Many flaws in this novel. When they do start to populate Harlequin's Moon, they are dismayed to discover the sun has violent solar flares which require everyone to seek shelter - they have been in this star system for 60,000 years, and nobody noticed the solar flares up until that point?? They build a big lake on the Moon, and it has 40 foot tides - how is this possible, where does the water go? Note that Lake Superior on Earth doesn't have tides because it is landlocked. The tides in our oceans are caused by water rushing to the other part of the globe flowing the moon as the earth rotates below it. At one point, the Moon Born are rebellious because they haven't been given enough work or authority on the anti-matter project - it is unclear why this happens - after all, the whole point of raising generations of Moon Born is so that they could run the anti-matter machinery, so why then aren't they given the training to do exactly that? The rebellious Moon Born stage a work slow down, and the schedule slips out. Furious, the starship sends down armed guards - but who thinks is this a good strategy? How will presence of the armed guards encourage better productivity? And who cares if they fall a few weeks behind schedule - they have spent 60,000 years on this project, a few weeks are irrelevant!

The focus of this novel is Rachel. We are constantly told that Rachel is a great leader. All the Moon Born love and respect Rachel, even though she is only a teenager and has never demonstrated any amazing abilities. When Rachel is 17, she is invited to the John Glenn, apparently so she can be trained to be a leader. But for some reason, Rachel is put into a sleep storage tank for 20 years - and there is no explanation for this. Why put a perfectly healthy young woman into a sleep storage tank? I guess because the plot required her to spend 20 years in hibernation. When Rachel returns to the Moon 20 years later, everyone still remembers her and thinks she is the cat's pajamas.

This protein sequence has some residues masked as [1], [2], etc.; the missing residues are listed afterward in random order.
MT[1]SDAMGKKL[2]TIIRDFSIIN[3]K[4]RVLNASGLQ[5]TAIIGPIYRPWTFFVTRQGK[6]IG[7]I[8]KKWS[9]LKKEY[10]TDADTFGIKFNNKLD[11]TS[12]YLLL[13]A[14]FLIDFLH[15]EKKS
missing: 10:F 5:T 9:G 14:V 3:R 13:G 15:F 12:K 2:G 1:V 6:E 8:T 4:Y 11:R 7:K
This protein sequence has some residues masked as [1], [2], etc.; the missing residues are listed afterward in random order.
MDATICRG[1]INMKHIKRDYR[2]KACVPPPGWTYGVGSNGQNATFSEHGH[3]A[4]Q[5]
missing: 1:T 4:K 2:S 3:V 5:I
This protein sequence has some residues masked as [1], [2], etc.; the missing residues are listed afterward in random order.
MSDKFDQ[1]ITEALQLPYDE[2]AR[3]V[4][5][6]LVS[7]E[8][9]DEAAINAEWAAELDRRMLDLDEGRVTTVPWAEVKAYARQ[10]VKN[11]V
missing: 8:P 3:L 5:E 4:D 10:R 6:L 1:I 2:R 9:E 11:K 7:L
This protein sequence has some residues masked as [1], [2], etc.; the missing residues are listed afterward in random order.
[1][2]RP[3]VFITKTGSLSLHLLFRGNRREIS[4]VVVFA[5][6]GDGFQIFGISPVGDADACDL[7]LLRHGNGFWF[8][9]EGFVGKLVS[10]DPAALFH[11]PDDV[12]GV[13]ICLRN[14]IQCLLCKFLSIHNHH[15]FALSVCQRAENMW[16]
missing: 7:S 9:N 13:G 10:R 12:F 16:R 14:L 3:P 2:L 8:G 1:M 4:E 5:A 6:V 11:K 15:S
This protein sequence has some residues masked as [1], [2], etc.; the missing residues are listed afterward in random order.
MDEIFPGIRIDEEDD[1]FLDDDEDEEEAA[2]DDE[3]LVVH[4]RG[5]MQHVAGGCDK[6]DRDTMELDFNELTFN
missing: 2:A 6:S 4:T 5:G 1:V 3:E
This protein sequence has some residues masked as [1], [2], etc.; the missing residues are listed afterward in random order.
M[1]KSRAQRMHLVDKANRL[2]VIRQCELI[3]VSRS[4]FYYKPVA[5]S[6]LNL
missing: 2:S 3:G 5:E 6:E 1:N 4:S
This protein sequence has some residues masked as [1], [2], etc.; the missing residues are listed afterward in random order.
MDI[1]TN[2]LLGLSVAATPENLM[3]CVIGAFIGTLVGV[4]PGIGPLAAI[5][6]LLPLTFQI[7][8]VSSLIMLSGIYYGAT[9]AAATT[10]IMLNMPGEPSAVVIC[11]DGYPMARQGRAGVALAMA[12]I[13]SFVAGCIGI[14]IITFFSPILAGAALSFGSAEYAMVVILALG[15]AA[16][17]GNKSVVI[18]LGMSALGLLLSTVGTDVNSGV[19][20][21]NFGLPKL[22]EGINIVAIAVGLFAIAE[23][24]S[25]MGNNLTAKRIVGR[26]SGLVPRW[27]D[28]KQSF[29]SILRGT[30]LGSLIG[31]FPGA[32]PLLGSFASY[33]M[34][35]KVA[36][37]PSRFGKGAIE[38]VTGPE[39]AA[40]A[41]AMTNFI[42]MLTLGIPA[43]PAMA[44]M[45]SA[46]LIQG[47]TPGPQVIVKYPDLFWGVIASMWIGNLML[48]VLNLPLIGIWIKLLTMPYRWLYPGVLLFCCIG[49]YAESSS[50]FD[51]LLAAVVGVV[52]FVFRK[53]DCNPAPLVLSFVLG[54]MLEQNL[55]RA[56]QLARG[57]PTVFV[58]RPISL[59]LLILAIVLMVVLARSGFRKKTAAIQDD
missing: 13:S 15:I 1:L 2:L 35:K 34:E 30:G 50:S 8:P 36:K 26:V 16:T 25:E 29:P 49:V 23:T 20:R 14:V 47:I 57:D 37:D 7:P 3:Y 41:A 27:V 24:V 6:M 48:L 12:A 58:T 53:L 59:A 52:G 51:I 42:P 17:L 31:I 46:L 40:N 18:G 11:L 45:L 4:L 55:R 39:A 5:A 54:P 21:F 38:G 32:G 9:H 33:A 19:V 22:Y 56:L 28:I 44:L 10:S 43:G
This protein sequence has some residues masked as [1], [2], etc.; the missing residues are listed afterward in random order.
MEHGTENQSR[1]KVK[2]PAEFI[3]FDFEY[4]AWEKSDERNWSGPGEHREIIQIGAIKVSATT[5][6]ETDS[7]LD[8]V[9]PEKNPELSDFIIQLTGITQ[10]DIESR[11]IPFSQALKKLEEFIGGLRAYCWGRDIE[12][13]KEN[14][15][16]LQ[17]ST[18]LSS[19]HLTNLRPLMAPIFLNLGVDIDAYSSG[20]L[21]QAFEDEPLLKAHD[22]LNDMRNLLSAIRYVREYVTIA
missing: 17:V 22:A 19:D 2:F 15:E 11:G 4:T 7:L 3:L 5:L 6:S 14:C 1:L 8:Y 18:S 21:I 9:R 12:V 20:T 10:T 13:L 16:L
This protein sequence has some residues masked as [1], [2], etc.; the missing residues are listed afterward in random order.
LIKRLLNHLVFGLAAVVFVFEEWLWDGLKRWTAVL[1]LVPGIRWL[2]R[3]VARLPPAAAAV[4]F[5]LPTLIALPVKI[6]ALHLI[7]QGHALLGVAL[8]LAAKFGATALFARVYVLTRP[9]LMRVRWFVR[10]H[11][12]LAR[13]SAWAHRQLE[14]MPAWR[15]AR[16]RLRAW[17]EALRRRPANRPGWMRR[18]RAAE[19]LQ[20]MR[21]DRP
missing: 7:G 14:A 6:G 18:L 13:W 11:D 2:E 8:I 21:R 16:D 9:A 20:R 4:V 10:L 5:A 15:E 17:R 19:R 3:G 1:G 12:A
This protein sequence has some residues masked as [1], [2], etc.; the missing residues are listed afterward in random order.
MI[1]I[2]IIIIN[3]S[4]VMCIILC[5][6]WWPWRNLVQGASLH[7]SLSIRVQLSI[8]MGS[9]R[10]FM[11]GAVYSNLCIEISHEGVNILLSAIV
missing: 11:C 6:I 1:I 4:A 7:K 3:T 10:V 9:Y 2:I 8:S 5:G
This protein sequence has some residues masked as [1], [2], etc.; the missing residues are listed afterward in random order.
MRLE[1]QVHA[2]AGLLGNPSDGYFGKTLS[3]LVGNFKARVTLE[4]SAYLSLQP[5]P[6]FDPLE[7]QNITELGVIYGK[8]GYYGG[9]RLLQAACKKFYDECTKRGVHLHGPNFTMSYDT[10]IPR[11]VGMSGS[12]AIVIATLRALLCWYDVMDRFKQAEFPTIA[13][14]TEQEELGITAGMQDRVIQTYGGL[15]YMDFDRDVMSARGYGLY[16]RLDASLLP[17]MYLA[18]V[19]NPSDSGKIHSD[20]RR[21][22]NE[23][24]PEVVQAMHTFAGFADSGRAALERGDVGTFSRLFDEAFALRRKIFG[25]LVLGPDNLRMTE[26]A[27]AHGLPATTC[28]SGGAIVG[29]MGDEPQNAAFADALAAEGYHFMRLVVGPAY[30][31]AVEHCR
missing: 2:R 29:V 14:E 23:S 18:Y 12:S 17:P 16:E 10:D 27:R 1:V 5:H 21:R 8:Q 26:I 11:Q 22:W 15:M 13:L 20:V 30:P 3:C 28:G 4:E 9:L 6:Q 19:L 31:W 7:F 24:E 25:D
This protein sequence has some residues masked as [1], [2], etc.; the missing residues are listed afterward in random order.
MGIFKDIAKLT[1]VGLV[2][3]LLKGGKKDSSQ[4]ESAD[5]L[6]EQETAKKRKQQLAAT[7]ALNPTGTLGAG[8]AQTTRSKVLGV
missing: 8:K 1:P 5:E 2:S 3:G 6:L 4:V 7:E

I have written too much already, but there are plenty more stupid flaws in the plot and characterization of this book. It is sad to read in the foreward that Brenda Cooper calls this a multi-year project - imagine spending years on a manuscript, only to produce something so lame? This should never have been published, perhaps a few more years on the project would have salvaged it, but the publisher must have wanted to cash in on Larry Niven's name. (And what's with the cover? That has nothing to do with the story!)